Old Boys events – last week I was again away, this time at an Old Boys reception. Such events are a crucial part of our development of a community for life. I find these events uplifting because they give me a real chance to let everyone know about all the exciting things which are going on in school and it is very apparent how interested our Old boys are in what is happening in school at present. I spoke to them about our efforts to link the current and future generations of pupils with those who went before. All heads have to look outwards to the wider community as well as to their internal audience and the sense of community with our ex-pupils is an important strategic direction for our school.
I am very aware that any absence places a greater burden on those that remain behind in school. I never underestimate this and am very grateful to those who pick up this burden. However, it is also the case that I maximise the use of my travelling time. Every train journey is undertaken with the laptop powered up and indeed usually by the end of the journey home the inbox is clear. Any other tasks are done the weekend following such trips and thus in the end very little real time is lost.
It is easy in schools to get bogged down in the day to day tasks and thus, to conclude, I feel that it is important for the Head to have this outside focus, whether through things like Twitter or by attending conferences so that you continue to be inspired by others, you learn from their experience and to help recharge your own batteries. I think it is also really important for any Head to realise that they are not indispensable to their schools and it is always really reassuring to know that you have not really been missed! I also return genuinely pleased to be back, to catch up on the news and to have a chance to re-engage with all the issues of the day, sometimes with a new perspective or having had the chance to mull things over on my travels. Thus, on balance, my view is that I should not feel guilty when I am out for a day but others may think differently – do feel free to leave your comments…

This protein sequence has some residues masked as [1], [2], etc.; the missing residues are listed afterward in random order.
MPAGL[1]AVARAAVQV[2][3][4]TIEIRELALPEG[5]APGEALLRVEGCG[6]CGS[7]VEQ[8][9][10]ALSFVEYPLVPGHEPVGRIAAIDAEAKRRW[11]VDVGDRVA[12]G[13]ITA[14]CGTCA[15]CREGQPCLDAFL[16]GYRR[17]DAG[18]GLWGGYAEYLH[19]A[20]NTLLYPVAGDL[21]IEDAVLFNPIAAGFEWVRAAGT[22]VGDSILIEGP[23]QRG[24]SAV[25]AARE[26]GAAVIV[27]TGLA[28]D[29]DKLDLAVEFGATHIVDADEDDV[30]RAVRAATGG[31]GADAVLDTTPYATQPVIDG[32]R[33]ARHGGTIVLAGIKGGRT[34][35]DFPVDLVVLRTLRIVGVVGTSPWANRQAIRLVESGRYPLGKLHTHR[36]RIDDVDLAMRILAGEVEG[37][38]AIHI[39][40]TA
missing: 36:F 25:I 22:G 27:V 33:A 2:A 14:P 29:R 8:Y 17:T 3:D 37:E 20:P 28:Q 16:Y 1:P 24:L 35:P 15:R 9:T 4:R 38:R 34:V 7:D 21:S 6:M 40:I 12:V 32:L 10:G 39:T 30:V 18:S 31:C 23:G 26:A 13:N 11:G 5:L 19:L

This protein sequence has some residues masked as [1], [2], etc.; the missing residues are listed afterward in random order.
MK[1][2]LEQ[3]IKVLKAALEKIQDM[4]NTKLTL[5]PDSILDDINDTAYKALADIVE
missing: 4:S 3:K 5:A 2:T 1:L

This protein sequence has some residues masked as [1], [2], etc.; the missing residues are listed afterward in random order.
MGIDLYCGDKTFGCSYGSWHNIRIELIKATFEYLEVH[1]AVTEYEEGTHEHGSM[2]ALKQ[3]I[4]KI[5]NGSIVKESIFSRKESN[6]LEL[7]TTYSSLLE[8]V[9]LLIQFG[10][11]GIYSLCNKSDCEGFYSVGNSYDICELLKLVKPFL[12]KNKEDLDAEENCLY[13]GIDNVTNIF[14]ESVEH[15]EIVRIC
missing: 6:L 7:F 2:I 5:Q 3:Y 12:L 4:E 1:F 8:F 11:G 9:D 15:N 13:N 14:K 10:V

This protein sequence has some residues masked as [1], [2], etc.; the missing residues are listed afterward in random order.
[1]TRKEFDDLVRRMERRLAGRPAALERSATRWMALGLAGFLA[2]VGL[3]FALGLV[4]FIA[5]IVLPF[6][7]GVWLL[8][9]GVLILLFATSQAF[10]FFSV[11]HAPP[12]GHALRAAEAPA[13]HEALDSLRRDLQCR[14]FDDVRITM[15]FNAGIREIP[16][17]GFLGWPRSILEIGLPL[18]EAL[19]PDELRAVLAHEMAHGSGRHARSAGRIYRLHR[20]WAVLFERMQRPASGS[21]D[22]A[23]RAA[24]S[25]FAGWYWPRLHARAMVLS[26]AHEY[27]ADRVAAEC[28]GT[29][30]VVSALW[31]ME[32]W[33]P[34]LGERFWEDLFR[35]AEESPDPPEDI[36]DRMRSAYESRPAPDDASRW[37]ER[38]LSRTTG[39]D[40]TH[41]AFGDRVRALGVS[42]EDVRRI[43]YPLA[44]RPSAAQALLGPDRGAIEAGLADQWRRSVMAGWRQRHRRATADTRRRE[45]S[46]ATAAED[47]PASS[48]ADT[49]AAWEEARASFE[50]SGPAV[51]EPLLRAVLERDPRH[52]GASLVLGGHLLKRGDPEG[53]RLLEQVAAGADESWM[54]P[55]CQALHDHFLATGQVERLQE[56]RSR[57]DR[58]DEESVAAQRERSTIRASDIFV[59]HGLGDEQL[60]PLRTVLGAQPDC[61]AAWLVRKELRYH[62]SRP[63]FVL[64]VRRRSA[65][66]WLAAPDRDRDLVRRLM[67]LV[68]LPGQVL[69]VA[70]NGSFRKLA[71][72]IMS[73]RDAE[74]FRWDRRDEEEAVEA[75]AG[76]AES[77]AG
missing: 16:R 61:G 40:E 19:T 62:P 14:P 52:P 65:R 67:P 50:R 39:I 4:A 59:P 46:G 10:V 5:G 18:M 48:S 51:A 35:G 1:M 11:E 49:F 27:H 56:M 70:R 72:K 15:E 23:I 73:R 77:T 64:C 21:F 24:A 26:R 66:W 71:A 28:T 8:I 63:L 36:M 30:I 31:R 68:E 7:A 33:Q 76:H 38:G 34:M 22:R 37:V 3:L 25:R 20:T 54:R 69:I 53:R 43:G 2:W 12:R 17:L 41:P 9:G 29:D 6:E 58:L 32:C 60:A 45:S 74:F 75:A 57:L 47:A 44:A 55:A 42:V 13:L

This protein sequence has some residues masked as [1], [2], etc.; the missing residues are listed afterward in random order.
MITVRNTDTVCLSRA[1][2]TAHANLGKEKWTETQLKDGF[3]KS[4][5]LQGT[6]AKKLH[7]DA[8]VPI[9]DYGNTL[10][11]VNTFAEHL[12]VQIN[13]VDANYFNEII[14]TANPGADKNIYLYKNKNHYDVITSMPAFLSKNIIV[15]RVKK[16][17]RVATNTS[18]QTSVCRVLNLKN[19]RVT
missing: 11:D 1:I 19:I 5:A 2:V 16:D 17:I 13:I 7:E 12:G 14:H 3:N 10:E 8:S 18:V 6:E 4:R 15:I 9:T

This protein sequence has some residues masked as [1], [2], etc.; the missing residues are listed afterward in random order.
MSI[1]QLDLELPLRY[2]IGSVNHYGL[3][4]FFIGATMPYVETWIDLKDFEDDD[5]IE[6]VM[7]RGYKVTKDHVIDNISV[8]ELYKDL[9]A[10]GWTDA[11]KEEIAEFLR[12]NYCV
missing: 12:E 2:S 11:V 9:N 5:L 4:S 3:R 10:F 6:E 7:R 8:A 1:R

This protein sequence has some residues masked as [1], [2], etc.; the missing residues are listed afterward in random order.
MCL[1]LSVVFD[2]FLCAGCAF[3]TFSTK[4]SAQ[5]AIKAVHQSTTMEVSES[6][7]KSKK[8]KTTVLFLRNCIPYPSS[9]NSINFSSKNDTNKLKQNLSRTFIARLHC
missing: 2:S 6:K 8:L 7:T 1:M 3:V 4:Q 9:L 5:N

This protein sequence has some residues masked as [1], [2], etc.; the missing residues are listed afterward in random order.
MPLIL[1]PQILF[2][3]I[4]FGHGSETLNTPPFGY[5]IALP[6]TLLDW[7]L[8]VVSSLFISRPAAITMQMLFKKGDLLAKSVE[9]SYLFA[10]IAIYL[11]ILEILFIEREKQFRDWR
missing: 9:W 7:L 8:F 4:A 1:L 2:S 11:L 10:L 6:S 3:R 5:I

Linking the generations – thoughts on Remembrance Sunday

As I write this on Remembrance Sunday I am reflecting back on a week which has seen both our school remembrance service and the Annual General Meeting of our Old Boys Association. In our remembrance service boys spoke of their reflections on the recent school visit to the Battlefields of World War One. I want to share with you what one boy said:
“What do you think of when you have a minute’s silence? I think that for some it is exactly that – being silent for a minute, trying to shut out other thoughts on homework and lunch – trying not to smile at that earlier joke that comes back at the worst possible time. For others though, it’s bowing your head and trying, somehow, to imagine what life was like. From the sources in our textbooks, films such as ‘Saving Private Ryan’ and our own imagination, we try to build up a picture of suffering, warfare, death. Mental images are provided by the latest computer game – details are filled in by half-remembered facts: on the first day of the Somme alone around 19,000 British troops were killed – an absolutely horrific and genuinely terrifying death toll.